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When Hiring, Think about the “Bring vs. Learn Concept”
When Hiring, Think about the “Bring vs. Learn Concept”

In my last blog postHiring staff who bring the right skills and experience, I talked about how job simulations are great for employees and employers. Simulations are great for employers and hiring managers because they allow them to gain insights about how a potential employee may perform in the job. They’re also great for job applicants because they allow them to show their worth in a powerful way even if they are humble and understated during an interview.

When I work with employers as an HR Consultant, I like to ask them what they’d like their next employee to “bring” into the job and also what things the right employee can “learn” on the job. I call this the “Bring vs. Learn Concept.

bring versus learn - some knowledge is essentialMany jobs, especially “high stakes” jobs, require that you bring specific knowledge with you to work from day one. For instance, nobody wants their dentist to be learning how to fix teeth on the job, they need certain skills and knowledge from the start.

There are, however, countless roles were much learning can be done while on the job – as long as the person doing the on-the-job learning is the right person. Some retail/sales jobs can be done well by someone who has the right interpersonal skills or personality once they’ve learned about the products and services provided by the company that has hired them.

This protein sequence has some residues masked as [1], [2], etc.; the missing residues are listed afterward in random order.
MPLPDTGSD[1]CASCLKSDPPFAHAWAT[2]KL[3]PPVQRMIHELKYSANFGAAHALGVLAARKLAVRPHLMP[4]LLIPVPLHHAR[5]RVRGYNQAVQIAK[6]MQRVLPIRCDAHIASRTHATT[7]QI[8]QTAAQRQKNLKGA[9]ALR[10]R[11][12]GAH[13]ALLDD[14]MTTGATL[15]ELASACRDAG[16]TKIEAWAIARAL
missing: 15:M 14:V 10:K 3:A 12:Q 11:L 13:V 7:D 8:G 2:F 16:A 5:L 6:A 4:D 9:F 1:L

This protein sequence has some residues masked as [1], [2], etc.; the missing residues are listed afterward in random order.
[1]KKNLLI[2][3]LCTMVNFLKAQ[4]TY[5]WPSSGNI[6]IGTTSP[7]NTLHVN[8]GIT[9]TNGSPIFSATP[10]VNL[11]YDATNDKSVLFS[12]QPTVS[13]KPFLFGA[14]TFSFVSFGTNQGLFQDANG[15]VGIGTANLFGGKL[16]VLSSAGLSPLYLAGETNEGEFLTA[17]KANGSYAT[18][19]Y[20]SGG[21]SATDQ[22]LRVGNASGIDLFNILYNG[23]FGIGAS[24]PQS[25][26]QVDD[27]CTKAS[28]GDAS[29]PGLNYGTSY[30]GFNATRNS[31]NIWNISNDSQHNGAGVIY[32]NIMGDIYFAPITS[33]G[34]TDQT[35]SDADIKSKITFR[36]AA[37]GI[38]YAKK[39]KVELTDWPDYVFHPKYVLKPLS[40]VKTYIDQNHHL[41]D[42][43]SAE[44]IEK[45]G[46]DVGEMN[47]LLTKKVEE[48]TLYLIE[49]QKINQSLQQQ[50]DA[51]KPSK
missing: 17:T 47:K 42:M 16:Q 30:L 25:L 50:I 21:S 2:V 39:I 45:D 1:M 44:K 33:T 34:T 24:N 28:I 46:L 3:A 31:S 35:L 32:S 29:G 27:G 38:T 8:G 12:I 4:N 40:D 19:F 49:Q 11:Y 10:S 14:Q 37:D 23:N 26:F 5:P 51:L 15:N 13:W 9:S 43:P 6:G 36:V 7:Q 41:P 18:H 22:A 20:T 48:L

The takeaway here is that, when hiring, it’s worth thinking about what can be learned on the job and what an employee needs to possess from day one (i.e., bring with them when they start the job). This single concept can help you focus on the right things when interviewing and comparing job applicants. This is one of my strengths; I’ve done this type of work for various types of positions.

In future blog posts, I’ll discuss a related topic: hiring staff who have the right soft skills. In that article, you’ll see why it’s important to hire people who bring the right soft skills with them since it’s not easy to learn soft skills.

 

I invite you to contact me by phoneemail, Twitter, Facebook, or LinkedIn if you’d like me to help you decide on what your next hire needs to bring to the job. I can develop interview questions and/or simulations to determine which job applicants have the essentials from day one and are capable of learning the rest after they start.

 

More than career coaching, it’s career psychology®.

 

I/O Advisory Services – Building Resilient Careers and Organizations.

 

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